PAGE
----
John Baron calls on the Government to deliver on its ‘One Nation’ vision by delivering tax reductions to spur on a virtuous circle of lessening the cost of living for households up and down the country.  

The Government recently announced a £20 billion ‘birthday present’ to mark the NHS’ 70th anniversary. Whilst the Prime Minister rightly made clear that part of this would come from the ‘Brexit dividend’ once our large EU contributions cease, she also gave strong indications that tax increases were on the horizon. This is not a very Conservative instinct – not least because we trust individuals and companies to make the right decisions with their money, and because we believe those who work hard should be able to keep their earnings. Furthermore, the evidence suggests low taxation increases prosperity and, therefore, ultimately revenue.

Higher tax rates encourage people to find ways of not paying them, either legally through avoidance or illegally through evasion. Counter-intuitively, cutting tax rates appropriately often leads to higher tax revenue, as individuals and companies readily pay their taxes, happy that the lower rates strike the right balance between their obligations to society on the one hand and their bottom line on the other.

This is often described as the ‘Laffer Curve’, a graph which describes the optimum tax rates to maximise the tax take. Western countries provide fertile ground to prove this point, as taxes have invariably crept up over time. In the UK, for example, HMRC last year collected almost 50% more tax money with a corporation tax rate of 19% than it did at a rate of 28% under the last Labour Government. Similarly, when George Osborne reduced the additional income tax rate from 50% to 45%, the amount raised from the richest taxpayers markedly increased.

Across the Atlantic, President Trump’s tax reforms were derided by his critics, who warned that they were a recipe for plunging tax receipts. These reforms included cutting corporation tax rates from 35% to 21%, as well as a reduction in the top rate of income tax from 39% to 37% and raising its threshold to $500,000. Reductions in inheritance tax and expansions to child tax credit also formed part of the package.

Yet, instead of disaster, the figures so far tell a very different story. The tax collected in April – the first month since the reductions took effect – were 12% higher than the previous year and broke all records, registering a surplus (after government spending) of $214 billion against the previous record of $180 billion in April 2001. It is suspected this pattern will continue later in the year, particularly as companies opt to report a greater share of their income in the US.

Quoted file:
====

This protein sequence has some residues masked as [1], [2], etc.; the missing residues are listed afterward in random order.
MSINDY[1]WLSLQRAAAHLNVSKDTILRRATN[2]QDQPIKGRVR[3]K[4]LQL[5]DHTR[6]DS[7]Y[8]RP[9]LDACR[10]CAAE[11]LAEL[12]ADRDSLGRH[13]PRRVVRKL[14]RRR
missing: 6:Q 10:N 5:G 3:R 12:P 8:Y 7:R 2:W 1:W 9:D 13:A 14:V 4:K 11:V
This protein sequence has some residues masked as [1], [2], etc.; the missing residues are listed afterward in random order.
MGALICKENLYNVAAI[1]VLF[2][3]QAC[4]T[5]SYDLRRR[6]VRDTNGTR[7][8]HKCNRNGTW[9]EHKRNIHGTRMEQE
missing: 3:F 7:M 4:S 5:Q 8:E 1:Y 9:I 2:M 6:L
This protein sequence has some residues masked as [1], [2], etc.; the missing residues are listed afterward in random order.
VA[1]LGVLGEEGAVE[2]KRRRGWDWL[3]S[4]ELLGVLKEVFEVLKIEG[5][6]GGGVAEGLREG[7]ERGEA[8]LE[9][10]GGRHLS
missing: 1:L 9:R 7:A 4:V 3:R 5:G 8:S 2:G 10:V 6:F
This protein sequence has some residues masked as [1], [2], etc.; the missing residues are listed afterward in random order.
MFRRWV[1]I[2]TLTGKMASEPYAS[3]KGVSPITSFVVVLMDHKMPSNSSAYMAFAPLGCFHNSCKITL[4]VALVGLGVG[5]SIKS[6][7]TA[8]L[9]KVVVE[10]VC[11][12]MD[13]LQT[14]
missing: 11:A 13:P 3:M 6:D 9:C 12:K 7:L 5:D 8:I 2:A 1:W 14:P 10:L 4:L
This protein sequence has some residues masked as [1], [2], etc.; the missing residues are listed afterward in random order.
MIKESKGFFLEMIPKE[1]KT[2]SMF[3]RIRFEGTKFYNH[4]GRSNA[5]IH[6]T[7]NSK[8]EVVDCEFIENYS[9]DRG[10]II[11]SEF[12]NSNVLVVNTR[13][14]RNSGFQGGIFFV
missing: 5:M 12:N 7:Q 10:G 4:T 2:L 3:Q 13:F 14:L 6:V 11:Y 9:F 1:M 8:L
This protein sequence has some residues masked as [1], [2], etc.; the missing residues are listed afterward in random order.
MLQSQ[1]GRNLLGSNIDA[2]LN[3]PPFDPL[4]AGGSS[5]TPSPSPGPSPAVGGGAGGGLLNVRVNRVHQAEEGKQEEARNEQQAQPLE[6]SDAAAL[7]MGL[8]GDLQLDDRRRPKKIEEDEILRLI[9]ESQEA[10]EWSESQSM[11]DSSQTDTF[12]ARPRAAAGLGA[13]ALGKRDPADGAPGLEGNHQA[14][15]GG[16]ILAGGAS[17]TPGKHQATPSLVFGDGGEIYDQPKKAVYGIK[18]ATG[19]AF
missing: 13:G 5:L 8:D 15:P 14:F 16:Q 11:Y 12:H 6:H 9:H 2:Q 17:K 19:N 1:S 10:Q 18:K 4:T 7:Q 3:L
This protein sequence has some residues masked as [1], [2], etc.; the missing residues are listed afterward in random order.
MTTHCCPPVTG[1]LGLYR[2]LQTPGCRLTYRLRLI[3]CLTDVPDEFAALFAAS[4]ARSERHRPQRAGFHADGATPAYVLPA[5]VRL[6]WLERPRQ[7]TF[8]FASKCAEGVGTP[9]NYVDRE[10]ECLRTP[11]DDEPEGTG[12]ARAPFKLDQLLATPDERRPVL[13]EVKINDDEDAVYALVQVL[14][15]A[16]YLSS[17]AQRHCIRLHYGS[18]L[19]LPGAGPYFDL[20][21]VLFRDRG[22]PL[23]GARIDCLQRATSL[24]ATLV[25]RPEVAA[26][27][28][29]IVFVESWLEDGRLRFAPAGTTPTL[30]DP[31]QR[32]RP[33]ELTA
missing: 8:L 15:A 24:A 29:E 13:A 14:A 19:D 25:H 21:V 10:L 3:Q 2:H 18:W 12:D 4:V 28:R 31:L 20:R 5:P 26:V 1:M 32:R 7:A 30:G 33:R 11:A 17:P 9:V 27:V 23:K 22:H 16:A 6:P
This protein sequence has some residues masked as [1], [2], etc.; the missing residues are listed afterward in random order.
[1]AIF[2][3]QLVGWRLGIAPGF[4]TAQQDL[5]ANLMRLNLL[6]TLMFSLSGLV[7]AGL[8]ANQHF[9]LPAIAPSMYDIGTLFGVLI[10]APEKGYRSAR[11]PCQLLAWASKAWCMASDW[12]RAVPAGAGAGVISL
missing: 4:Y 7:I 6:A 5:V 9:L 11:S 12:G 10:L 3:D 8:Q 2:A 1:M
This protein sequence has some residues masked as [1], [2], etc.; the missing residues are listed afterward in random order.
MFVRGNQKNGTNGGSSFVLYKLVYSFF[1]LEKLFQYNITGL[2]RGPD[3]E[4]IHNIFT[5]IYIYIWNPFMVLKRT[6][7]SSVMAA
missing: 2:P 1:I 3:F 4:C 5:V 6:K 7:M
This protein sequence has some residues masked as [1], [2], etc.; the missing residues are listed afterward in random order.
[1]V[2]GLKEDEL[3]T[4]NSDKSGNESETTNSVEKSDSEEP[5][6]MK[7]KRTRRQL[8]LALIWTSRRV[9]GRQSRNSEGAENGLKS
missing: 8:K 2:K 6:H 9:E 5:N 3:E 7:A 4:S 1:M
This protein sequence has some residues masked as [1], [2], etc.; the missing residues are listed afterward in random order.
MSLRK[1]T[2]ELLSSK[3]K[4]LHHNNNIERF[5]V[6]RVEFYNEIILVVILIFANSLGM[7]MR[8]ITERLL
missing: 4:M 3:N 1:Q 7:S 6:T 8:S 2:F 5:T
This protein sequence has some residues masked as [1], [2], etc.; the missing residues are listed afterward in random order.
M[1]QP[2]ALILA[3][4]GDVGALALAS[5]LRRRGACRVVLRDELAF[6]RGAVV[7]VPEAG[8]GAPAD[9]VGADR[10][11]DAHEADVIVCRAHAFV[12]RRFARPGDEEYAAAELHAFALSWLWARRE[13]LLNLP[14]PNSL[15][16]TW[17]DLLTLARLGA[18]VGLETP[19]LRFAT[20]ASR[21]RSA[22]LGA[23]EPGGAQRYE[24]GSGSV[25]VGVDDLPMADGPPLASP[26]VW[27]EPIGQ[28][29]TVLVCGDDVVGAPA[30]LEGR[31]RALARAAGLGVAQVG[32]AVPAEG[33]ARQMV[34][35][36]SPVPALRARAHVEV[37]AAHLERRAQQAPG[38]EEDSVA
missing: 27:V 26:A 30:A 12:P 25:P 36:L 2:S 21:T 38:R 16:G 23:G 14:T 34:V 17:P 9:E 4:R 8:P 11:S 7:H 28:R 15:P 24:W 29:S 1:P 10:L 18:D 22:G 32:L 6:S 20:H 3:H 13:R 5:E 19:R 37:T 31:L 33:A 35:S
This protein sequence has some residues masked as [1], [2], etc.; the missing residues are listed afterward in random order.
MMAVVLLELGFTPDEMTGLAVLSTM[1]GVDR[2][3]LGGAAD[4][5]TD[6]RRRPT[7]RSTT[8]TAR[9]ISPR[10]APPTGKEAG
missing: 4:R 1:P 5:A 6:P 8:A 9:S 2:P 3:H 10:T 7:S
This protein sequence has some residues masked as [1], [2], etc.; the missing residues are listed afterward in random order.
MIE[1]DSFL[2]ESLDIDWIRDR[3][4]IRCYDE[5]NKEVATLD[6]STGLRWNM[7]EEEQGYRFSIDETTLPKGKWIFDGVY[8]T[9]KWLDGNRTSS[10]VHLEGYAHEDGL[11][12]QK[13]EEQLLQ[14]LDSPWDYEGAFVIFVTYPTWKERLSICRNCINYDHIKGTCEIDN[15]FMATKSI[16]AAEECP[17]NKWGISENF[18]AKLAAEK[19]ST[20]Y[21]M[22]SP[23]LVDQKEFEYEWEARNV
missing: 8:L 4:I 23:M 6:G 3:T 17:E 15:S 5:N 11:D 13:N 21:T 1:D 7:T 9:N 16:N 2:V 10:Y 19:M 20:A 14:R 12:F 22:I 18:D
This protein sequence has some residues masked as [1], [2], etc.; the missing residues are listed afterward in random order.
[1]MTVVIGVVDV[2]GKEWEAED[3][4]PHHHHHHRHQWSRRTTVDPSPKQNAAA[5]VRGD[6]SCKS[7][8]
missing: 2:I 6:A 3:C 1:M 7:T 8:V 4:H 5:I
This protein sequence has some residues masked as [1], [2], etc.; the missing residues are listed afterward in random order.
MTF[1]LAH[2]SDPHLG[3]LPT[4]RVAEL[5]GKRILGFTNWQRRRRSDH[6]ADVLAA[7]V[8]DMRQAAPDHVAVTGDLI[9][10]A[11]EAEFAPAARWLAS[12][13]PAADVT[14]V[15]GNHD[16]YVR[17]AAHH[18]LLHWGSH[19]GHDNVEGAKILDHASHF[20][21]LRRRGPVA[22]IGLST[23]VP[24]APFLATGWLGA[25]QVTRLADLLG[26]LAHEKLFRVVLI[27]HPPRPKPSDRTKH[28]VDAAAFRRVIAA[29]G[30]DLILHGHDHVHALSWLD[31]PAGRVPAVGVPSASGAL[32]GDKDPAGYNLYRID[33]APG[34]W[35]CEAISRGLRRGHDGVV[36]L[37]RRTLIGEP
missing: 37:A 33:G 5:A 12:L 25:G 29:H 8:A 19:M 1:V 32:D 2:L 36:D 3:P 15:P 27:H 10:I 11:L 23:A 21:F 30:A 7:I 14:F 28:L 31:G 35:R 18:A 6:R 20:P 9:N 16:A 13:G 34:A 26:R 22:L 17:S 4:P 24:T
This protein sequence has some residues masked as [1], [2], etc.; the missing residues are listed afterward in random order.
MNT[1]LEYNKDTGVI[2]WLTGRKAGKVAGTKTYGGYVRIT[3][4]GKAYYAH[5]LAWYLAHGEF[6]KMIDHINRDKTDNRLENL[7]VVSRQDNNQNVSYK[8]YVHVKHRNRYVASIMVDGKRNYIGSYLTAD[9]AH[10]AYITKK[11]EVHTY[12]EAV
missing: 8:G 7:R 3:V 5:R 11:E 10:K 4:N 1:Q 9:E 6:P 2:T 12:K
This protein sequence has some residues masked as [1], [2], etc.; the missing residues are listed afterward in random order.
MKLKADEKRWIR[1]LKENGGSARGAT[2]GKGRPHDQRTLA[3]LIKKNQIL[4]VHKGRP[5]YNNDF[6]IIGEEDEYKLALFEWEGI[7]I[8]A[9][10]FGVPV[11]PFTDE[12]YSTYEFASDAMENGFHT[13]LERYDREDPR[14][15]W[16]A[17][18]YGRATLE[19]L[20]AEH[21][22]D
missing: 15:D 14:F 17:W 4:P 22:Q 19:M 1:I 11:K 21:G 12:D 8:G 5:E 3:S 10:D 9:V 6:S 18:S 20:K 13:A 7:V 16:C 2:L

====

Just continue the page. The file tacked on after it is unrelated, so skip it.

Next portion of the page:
These facts should stand as a corrective to proposals to swell Government coffers by raising taxes. Instead, Ministers should give serious consideration to reducing taxes to achieve this aim, which at the same time would give businesses and individuals a welcome shot in the arm. They should also reflect on the fact that increasing taxes is invariably going to increase the cost of living for ordinary people – the richest taxpayers will no doubt find inventive but legal ways to avoid these rises – at a time when we are trying to do everything we can to reduce it.

One of the most alarming proposals to fund more Government spending is to freeze the forthcoming planned increases in the Personal Allowance. Increasing this tax relief has been one of the Government’s best initiatives since the 2010 election, giving an income tax cut to 31 million people and taking four million of the lowest-paid out of income tax altogether. It is also an important part of ensuring the Government’s welfare reforms are fair, by ensuring those who move off benefits and into work get to keep more of their earnings.

When considering how to raise extra funds, the Government would do well to remember the lessons of the Laffer Curve and favour tax reductions over tax hikes. These will create a virtuous circle of lessening the cost of living – in keeping with ‘One Nation’ principles – and giving the Government greater resources to tackle the problems of the day.

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